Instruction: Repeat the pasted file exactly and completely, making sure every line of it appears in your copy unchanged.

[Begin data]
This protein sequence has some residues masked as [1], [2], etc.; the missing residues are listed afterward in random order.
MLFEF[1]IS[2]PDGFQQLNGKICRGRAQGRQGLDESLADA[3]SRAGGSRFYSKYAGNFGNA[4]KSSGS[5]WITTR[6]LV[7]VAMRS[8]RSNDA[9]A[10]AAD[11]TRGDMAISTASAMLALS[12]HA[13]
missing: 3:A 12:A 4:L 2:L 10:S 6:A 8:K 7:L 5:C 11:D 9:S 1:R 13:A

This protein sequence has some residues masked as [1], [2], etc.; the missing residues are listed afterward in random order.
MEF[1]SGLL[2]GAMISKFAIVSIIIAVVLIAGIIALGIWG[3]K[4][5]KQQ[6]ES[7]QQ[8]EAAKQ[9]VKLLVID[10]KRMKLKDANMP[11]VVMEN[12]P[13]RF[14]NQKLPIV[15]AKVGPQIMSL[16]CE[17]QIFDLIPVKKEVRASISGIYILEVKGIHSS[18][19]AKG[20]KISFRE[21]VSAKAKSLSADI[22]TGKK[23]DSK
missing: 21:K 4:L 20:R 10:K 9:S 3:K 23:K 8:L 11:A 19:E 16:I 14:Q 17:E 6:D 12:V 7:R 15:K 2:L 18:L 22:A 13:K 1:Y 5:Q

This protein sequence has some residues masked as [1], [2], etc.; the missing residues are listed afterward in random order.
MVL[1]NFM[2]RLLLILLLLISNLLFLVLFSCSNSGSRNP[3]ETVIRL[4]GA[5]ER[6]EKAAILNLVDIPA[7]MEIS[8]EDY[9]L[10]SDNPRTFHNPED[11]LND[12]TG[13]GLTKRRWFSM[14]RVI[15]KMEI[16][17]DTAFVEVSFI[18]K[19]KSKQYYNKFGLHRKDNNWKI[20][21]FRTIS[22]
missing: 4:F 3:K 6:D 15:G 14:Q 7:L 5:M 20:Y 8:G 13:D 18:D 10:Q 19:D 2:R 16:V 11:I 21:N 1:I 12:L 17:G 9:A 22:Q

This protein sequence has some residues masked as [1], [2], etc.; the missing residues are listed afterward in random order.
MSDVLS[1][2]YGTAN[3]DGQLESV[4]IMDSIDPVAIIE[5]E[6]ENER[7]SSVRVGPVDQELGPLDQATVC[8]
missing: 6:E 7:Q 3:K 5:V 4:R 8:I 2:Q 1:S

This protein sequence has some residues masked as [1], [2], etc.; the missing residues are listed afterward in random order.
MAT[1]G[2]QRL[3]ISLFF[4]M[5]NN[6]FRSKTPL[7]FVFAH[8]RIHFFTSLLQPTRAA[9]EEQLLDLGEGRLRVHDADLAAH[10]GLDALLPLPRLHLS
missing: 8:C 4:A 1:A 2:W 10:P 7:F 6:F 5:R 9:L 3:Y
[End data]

This protein sequence has some residues masked as [1], [2], etc.; the missing residues are listed afterward in random order.
MLFEF[1]IS[2]PDGFQQLNGKICRGRAQGRQGLDESLADA[3]SRAGGSRFYSKYAGNFGNA[4]KSSGS[5]WITTR[6]LV[7]VAMRS[8]RSNDA[9]A[10]AAD[11]TRGDMAISTASAMLALS[12]HA[13]
missing: 3:A 12:A 4:L 2:L 10:S 6:A 8:K 7:L 5:C 11:D 9:S 1:R 13:A

This protein sequence has some residues masked as [1], [2], etc.; the missing residues are listed afterward in random order.
MEF[1]SGLL[2]GAMISKFAIVSIIIAVVLIAGIIALGIWG[3]K[4][5]KQQ[6]ES[7]QQ[8]EAAKQ[9]VKLLVID[10]KRMKLKDANMP[11]VVMEN[12]P[13]RF[14]NQKLPIV[15]AKVGPQIMSL[16]CE[17]QIFDLIPVKKEVRASISGIYILEVKGIHSS[18][19]AKG[20]KISFRE[21]VSAKAKSLSADI[22]TGKK[23]DSK
missing: 21:K 4:L 20:R 10:K 9:S 3:K 23:K 8:L 11:A 19:E 16:I 14:Q 17:E 6:D 12:V 7:R 15:K 2:L 18:L 22:A 13:K 1:Y 5:Q

This protein sequence has some residues masked as [1], [2], etc.; the missing residues are listed afterward in random order.
MVL[1]NFM[2]RLLLILLLLISNLLFLVLFSCSNSGSRNP[3]ETVIRL[4]GA[5]ER[6]EKAAILNLVDIPA[7]MEIS[8]EDY[9]L[10]SDNPRTFHNPED[11]LND[12]TG[13]GLTKRRWFSM[14]RVI[15]KMEI[16][17]DTAFVEVSFI[18]K[19]KSKQYYNKFGLHRKDNNWKI[20][21]FRTIS[22]
missing: 4:F 3:K 6:D 15:G 14:Q 7:L 5:M 20:Y 8:G 13:D 18:D 10:Q 19:D 2:R 16:V 11:I 21:N 1:I 12:L 17:G 9:A 22:Q

This protein sequence has some residues masked as [1], [2], etc.; the missing residues are listed afterward in random order.
MSDVLS[1][2]YGTAN[3]DGQLESV[4]IMDSIDPVAIIE[5]E[6]ENER[7]SSVRVGPVDQELGPLDQATVC[8]
missing: 6:E 7:Q 3:K 5:V 4:R 8:I 2:Q 1:S

This protein sequence has some residues masked as [1], [2], etc.; the missing residues are listed afterward in random order.
MAT[1]G[2]QRL[3]ISLFF[4]M[5]NN[6]FRSKTPL[7]FVFAH[8]RIHFFTSLLQPTRAA[9]EEQLLDLGEGRLRVHDADLAAH[10]GLDALLPLPRLHLS
missing: 8:C 4:A 1:A 2:W 10:P 7:F 6:F 5:R 9:L 3:Y